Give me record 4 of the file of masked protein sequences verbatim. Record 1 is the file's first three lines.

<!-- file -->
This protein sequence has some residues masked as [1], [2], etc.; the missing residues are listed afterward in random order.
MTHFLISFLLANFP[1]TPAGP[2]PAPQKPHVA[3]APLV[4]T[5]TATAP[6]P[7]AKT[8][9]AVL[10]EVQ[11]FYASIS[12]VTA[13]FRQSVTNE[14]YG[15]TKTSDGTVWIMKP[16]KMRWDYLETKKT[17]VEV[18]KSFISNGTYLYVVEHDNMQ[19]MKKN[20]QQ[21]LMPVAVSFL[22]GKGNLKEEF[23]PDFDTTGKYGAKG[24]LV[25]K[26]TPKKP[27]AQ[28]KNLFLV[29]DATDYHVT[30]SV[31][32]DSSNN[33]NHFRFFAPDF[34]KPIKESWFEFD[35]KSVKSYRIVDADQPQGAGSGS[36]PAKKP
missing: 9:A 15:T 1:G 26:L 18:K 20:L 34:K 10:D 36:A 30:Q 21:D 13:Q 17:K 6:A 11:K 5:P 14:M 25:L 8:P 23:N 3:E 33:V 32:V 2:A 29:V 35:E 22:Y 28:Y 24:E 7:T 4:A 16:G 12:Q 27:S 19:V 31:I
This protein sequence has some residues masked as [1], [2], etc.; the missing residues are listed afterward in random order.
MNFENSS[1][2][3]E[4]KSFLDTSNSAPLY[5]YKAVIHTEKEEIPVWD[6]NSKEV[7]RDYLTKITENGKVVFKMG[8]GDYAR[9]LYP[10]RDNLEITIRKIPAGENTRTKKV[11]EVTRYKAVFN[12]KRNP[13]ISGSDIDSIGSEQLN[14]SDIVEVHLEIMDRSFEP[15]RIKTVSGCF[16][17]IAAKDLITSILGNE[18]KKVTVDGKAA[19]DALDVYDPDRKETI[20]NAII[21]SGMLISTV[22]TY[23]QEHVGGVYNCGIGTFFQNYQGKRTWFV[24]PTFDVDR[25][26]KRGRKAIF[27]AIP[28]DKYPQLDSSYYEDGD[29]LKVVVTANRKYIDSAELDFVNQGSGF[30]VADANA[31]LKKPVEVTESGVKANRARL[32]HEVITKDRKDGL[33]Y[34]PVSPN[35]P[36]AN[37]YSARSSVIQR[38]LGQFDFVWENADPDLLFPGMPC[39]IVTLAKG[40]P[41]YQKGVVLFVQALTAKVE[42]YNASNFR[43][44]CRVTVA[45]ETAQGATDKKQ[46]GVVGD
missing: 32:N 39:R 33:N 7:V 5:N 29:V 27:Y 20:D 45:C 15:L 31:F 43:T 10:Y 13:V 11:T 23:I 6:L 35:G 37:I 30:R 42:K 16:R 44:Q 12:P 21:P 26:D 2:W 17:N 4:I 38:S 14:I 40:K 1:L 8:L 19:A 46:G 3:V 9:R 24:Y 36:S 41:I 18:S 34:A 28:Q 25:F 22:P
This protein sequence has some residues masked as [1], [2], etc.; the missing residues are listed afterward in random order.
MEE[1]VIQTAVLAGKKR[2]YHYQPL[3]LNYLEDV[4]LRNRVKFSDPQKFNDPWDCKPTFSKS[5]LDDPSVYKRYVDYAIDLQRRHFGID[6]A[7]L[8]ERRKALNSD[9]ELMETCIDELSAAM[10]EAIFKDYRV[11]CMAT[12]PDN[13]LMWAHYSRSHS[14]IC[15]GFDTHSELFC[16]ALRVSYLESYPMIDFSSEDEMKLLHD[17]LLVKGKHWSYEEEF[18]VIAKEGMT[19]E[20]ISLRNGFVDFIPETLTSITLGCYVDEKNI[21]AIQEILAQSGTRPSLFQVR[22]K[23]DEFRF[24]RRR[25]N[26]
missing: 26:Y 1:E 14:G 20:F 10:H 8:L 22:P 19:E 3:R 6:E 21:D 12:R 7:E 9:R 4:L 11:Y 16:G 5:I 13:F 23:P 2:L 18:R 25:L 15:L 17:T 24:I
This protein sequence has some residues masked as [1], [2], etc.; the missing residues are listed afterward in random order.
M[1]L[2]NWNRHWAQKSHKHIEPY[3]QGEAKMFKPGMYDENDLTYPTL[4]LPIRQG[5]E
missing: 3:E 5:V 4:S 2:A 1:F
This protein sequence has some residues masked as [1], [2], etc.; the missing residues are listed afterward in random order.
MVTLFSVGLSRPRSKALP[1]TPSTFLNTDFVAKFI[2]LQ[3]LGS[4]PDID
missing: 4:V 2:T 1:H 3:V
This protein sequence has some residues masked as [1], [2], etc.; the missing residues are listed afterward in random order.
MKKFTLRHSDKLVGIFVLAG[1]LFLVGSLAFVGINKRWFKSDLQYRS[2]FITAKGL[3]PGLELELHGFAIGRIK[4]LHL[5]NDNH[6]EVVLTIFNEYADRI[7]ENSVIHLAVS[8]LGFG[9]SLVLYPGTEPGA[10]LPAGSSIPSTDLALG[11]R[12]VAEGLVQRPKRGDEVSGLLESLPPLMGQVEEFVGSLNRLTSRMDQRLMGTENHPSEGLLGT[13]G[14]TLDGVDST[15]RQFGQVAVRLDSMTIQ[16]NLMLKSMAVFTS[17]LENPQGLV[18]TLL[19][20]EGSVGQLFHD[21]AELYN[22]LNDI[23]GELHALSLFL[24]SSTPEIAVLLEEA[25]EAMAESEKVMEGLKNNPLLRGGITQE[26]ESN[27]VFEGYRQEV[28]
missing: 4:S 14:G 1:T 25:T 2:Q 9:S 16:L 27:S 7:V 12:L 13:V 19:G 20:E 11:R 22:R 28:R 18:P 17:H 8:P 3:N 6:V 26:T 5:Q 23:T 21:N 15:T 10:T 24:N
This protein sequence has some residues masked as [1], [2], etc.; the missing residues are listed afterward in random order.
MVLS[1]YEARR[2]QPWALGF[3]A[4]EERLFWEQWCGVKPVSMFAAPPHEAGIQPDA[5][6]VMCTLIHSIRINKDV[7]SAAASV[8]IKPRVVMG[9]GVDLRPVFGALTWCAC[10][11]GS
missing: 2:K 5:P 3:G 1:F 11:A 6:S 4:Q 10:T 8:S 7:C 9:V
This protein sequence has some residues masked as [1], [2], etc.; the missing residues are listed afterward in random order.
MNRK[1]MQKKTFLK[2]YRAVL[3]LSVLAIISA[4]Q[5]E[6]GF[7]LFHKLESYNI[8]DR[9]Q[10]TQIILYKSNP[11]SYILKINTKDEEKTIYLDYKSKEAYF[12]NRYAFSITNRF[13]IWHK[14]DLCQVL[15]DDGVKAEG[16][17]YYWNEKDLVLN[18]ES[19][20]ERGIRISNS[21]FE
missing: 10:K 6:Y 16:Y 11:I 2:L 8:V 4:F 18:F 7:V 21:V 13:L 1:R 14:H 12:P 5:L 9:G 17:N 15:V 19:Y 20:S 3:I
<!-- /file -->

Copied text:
This protein sequence has some residues masked as [1], [2], etc.; the missing residues are listed afterward in random order.
M[1]L[2]NWNRHWAQKSHKHIEPY[3]QGEAKMFKPGMYDENDLTYPTL[4]LPIRQG[5]E
missing: 3:E 5:V 4:S 2:A 1:F